So, you need to take care of it. However, even with good intentions you may be spending extra money that isn't necessary. Here are a few maintenance and the money-saving tips to help you get most from every tank of gas.
As your speed increases, your aerodynamic drag increases in an exponential fashion. Driving 62 mph (100 km/h) vs 75 mph (120 km/h) will reduce fuel consumption by about 15%. While each vehicle reaches its optimal fuel economy at a different speed (or range of speeds), gas mileage usually decreases rapidly at speeds above 50 mph.
By anticipating the traffic and applying slow steady acceleration and braking, fuel economy may increase by as much as 20%.
Keep tire air pressure at the level recommended by your vehicle manufacturer. A single tire under inflated by 2 PSI, increases fuel consumption by 1%. Properly inflated tires are safer and last longer. The proper tire pressure for your vehicle is usually found on a sticker in the driver's side door jamb or the glove box and in your owner's manual. Do not use the maximum pressure printed on the tire's sidewall.
Windows open, especially at highway speeds, increase drag and result in decreased fuel economy of up to 10%.
Proper maintenance helps to avoid poor fuel economy related to dirty air filters, old spark plugs or low fluid levels. Fixing a car that is noticeably out of tune or has failed an emissions test can improve its gas mileage by an average of 4%, though results vary based on the kind of repair. Fixing a serious maintenance problem, such as a faulty oxygen sensor, can improve your mileage by as much as 40%!!!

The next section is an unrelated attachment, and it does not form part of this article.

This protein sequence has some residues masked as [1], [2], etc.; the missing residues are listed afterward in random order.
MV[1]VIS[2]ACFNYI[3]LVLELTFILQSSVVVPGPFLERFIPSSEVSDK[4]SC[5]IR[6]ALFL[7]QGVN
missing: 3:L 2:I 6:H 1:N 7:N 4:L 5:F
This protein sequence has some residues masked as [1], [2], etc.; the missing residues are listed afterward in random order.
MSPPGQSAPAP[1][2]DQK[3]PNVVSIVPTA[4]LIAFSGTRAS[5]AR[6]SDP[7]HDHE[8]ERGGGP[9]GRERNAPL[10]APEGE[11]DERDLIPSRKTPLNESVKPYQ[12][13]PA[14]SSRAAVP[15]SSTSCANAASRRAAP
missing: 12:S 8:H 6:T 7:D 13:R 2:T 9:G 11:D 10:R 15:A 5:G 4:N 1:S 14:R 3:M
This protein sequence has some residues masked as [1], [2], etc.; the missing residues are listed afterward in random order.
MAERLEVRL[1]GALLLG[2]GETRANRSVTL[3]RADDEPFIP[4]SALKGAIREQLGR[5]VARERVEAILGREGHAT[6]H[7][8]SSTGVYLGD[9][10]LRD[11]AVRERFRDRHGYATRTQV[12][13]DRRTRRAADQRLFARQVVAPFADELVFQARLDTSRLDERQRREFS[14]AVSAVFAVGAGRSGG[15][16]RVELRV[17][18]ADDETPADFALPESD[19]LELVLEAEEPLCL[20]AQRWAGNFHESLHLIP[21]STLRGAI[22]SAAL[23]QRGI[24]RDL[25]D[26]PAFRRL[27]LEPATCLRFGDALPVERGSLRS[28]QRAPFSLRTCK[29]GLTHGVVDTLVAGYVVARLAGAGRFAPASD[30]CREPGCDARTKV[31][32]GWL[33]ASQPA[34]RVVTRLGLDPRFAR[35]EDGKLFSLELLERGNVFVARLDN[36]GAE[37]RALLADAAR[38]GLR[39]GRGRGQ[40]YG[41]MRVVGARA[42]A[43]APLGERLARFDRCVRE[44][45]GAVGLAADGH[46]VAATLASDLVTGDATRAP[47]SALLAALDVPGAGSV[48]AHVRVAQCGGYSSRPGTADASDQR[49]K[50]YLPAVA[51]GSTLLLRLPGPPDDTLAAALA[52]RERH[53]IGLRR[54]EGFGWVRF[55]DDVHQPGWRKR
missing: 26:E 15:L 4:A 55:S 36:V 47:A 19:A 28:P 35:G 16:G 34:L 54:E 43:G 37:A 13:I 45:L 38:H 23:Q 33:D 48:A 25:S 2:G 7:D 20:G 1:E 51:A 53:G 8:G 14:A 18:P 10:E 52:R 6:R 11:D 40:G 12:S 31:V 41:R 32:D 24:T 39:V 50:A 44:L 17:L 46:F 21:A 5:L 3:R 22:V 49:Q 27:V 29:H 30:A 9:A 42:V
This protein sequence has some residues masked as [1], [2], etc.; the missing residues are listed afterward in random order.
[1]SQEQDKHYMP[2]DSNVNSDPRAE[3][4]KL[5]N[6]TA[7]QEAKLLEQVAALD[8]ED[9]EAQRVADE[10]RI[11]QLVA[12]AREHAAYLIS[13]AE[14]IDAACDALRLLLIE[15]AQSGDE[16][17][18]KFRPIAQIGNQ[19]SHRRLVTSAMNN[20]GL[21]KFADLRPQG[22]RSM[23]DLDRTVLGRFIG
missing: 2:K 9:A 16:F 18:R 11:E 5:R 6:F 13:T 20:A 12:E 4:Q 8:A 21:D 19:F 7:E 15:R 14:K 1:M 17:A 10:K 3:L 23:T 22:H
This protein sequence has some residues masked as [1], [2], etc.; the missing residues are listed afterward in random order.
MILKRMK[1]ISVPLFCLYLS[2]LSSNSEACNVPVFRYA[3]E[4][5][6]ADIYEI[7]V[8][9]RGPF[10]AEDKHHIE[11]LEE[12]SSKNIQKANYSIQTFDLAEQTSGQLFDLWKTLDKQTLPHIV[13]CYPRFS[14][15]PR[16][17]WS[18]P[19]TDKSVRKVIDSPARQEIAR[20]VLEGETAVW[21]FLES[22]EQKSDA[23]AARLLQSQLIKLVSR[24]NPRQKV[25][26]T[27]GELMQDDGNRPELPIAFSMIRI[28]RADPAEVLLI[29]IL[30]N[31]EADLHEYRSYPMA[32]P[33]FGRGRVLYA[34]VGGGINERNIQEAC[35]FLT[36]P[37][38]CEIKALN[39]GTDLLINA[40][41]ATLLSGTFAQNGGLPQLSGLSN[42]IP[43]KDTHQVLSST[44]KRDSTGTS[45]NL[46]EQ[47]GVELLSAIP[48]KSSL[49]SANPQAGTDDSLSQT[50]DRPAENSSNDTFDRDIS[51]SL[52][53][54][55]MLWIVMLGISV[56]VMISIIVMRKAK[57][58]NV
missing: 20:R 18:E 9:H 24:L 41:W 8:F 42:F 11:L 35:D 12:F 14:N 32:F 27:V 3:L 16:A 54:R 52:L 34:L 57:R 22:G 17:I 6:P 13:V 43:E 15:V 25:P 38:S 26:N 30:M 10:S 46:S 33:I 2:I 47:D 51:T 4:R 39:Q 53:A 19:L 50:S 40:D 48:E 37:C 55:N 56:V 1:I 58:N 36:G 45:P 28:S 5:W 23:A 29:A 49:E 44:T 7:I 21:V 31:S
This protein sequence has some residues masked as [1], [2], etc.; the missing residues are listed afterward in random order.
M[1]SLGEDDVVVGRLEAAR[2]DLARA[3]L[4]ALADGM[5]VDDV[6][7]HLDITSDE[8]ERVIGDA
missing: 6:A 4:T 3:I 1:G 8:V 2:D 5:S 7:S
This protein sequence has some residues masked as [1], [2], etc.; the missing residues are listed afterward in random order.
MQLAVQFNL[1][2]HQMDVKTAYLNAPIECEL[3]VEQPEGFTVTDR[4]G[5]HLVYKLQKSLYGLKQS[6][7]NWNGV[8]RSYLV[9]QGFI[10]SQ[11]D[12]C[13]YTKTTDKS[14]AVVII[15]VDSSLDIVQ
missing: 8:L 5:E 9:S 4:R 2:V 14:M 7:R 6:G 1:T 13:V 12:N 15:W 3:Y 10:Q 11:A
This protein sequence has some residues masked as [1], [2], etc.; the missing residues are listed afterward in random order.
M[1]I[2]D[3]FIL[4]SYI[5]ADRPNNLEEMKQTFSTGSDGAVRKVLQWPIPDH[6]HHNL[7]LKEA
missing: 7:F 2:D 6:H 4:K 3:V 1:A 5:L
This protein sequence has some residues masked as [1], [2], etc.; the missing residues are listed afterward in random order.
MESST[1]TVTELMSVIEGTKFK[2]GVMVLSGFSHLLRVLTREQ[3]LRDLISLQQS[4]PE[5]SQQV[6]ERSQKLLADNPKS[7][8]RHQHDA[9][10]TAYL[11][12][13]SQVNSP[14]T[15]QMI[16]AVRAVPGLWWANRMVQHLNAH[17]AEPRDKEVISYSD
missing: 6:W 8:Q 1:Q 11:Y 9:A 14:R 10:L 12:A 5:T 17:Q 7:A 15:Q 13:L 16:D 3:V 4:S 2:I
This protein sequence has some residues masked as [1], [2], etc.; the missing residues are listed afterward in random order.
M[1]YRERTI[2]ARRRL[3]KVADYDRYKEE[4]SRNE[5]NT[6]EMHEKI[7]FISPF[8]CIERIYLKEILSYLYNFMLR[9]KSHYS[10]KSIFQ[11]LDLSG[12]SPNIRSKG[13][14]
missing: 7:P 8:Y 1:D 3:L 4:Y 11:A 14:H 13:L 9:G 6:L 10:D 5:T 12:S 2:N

Maintaining a constant speed over long distances often saves gas. Using cruise control on the highway helps you maintain a constant speed and, in most cases, will save gas.
Avoid keeping unnecessary items in your vehicle, especially heavy ones. An extra 100 lbs in your vehicle could reduce your MPG by up to 2%. The reduction is based on the percentage of extra weight relative to the vehicle's weight and affects smaller vehicles more than larger ones.
If you anticipate being stopped for more than 1 minute, shut off the car. Restarting the car uses less fuel than letting it idle for this time. Idling can use a quarter to a half gallon of fuel per hour, depending on engine size and air conditioner (AC) use. Turn off your engine when your vehicle is parked. It only takes a few seconds worth of fuel to restart your vehicle.
Most vehicles run just fine on regular-grade (87 octane) fuel. Using premium in these cars won't hurt, but it won't improve performance, either. A higher-octane number simply means that the fuel is less prone to pre-ignition problems. It is often specified for hotter running, high-compression engines and high-performance engines. So if your car is designed for 87-octane fuel, don't waste money on premium. Some cars truly require premium, meaning you're stuck paying extra. Keep this in mind when shopping for your next car.